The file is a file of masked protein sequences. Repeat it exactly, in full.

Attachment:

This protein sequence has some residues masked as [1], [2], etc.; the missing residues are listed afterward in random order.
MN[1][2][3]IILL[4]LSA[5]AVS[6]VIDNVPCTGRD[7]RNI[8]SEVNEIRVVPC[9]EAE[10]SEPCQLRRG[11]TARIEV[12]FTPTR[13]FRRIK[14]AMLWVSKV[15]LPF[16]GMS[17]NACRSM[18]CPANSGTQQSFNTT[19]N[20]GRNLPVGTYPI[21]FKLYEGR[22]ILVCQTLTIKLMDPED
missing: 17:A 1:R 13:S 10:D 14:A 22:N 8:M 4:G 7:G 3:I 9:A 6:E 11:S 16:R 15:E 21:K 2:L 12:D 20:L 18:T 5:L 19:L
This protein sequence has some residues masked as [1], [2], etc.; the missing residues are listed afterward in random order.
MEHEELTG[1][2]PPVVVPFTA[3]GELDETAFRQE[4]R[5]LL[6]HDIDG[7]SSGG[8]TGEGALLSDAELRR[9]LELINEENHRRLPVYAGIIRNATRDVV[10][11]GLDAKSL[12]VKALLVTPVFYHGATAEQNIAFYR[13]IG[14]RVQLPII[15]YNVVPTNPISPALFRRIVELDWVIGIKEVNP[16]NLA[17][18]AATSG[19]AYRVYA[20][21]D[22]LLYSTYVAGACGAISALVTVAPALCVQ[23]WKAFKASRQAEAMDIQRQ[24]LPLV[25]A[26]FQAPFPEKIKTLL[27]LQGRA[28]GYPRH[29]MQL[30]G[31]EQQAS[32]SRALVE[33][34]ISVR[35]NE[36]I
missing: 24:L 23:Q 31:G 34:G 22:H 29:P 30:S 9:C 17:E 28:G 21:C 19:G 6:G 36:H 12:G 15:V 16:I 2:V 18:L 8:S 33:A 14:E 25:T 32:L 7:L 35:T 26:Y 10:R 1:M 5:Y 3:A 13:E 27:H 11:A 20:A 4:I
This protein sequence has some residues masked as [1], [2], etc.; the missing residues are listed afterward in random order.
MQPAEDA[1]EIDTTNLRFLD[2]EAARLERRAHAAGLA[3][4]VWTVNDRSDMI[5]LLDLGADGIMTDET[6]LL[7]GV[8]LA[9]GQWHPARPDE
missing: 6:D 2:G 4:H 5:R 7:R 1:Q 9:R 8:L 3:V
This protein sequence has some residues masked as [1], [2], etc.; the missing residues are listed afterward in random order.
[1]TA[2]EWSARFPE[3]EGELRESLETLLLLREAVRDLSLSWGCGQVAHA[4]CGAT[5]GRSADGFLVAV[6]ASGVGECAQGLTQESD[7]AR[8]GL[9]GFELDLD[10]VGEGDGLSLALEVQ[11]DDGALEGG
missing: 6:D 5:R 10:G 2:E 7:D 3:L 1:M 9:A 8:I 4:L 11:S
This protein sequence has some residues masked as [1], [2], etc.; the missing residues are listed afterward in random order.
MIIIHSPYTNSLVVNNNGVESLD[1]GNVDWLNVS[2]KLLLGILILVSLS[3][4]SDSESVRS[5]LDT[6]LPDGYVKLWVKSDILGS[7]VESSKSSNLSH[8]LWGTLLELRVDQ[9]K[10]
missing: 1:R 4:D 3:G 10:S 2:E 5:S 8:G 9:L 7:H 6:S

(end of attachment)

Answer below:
This protein sequence has some residues masked as [1], [2], etc.; the missing residues are listed afterward in random order.
MN[1][2][3]IILL[4]LSA[5]AVS[6]VIDNVPCTGRD[7]RNI[8]SEVNEIRVVPC[9]EAE[10]SEPCQLRRG[11]TARIEV[12]FTPTR[13]FRRIK[14]AMLWVSKV[15]LPF[16]GMS[17]NACRSM[18]CPANSGTQQSFNTT[19]N[20]GRNLPVGTYPI[21]FKLYEGR[22]ILVCQTLTIKLMDPED
missing: 17:A 1:R 13:S 10:D 14:A 22:N 8:M 4:G 7:G 3:I 9:A 6:E 11:S 16:R 15:E 21:K 2:L 12:D 20:L 18:T 5:L 19:L
This protein sequence has some residues masked as [1], [2], etc.; the missing residues are listed afterward in random order.
MEHEELTG[1][2]PPVVVPFTA[3]GELDETAFRQE[4]R[5]LL[6]HDIDG[7]SSGG[8]TGEGALLSDAELRR[9]LELINEENHRRLPVYAGIIRNATRDVV[10][11]GLDAKSL[12]VKALLVTPVFYHGATAEQNIAFYR[13]IG[14]RVQLPII[15]YNVVPTNPISPALFRRIVELDWVIGIKEVNP[16]NLA[17][18]AATSG[19]AYRVYA[20][21]D[22]LLYSTYVAGACGAISALVTVAPALCVQ[23]WKAFKASRQAEAMDIQRQ[24]LPLV[25]A[26]FQAPFPEKIKTLL[27]LQGRA[28]GYPRH[29]MQL[30]G[31]EQQAS[32]SRALVE[33][34]ISVR[35]NE[36]I
missing: 24:L 23:Q 31:G 34:G 22:H 29:P 30:S 9:C 17:E 28:G 21:C 19:G 6:G 36:H 12:G 15:V 16:I 2:V 18:L 8:S 33:A 14:E 25:T 32:L 7:L 35:T 26:Y 10:R 1:M 5:Y 3:A 13:E 27:H 11:A 20:A 4:I
This protein sequence has some residues masked as [1], [2], etc.; the missing residues are listed afterward in random order.
MQPAEDA[1]EIDTTNLRFLD[2]EAARLERRAHAAGLA[3][4]VWTVNDRSDMI[5]LLDLGADGIMTDET[6]LL[7]GV[8]LA[9]GQWHPARPDE
missing: 6:D 2:G 4:H 5:R 7:R 1:Q 9:R 8:L 3:V
This protein sequence has some residues masked as [1], [2], etc.; the missing residues are listed afterward in random order.
[1]TA[2]EWSARFPE[3]EGELRESLETLLLLREAVRDLSLSWGCGQVAHA[4]CGAT[5]GRSADGFLVAV[6]ASGVGECAQGLTQESD[7]AR[8]GL[9]GFELDLD[10]VGEGDGLSLALEVQ[11]DDGALEGG
missing: 6:D 5:R 10:G 2:E 7:D 3:L 1:M 9:A 8:I 4:L 11:S
This protein sequence has some residues masked as [1], [2], etc.; the missing residues are listed afterward in random order.
MIIIHSPYTNSLVVNNNGVESLD[1]GNVDWLNVS[2]KLLLGILILVSLS[3][4]SDSESVRS[5]LDT[6]LPDGYVKLWVKSDILGS[7]VESSKSSNLSH[8]LWGTLLELRVDQ[9]K[10]
missing: 1:R 4:D 3:G 10:S 2:E 5:S 8:G 9:L 7:H 6:S